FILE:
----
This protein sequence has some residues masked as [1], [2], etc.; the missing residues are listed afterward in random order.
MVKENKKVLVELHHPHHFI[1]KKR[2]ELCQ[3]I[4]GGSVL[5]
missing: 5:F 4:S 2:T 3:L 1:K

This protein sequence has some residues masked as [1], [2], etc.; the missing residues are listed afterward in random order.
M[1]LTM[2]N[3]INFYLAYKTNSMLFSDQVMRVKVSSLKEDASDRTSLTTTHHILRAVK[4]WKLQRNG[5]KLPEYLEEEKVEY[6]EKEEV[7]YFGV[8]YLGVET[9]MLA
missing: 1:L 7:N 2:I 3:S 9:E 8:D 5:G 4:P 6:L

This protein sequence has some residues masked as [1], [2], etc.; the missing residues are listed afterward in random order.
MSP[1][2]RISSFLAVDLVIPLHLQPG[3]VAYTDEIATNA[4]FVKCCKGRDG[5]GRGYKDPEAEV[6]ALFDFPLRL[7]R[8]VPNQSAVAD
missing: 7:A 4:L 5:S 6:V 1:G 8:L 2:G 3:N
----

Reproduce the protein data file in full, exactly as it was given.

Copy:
This protein sequence has some residues masked as [1], [2], etc.; the missing residues are listed afterward in random order.
MVKENKKVLVELHHPHHFI[1]KKR[2]ELCQ[3]I[4]GGSVL[5]
missing: 5:F 4:S 2:T 3:L 1:K

This protein sequence has some residues masked as [1], [2], etc.; the missing residues are listed afterward in random order.
M[1]LTM[2]N[3]INFYLAYKTNSMLFSDQVMRVKVSSLKEDASDRTSLTTTHHILRAVK[4]WKLQRNG[5]KLPEYLEEEKVEY[6]EKEEV[7]YFGV[8]YLGVET[9]MLA
missing: 1:L 7:N 2:I 3:S 9:E 8:D 5:G 4:P 6:L

This protein sequence has some residues masked as [1], [2], etc.; the missing residues are listed afterward in random order.
MSP[1][2]RISSFLAVDLVIPLHLQPG[3]VAYTDEIATNA[4]FVKCCKGRDG[5]GRGYKDPEAEV[6]ALFDFPLRL[7]R[8]VPNQSAVAD
missing: 7:A 4:L 5:S 6:V 1:G 8:L 2:G 3:N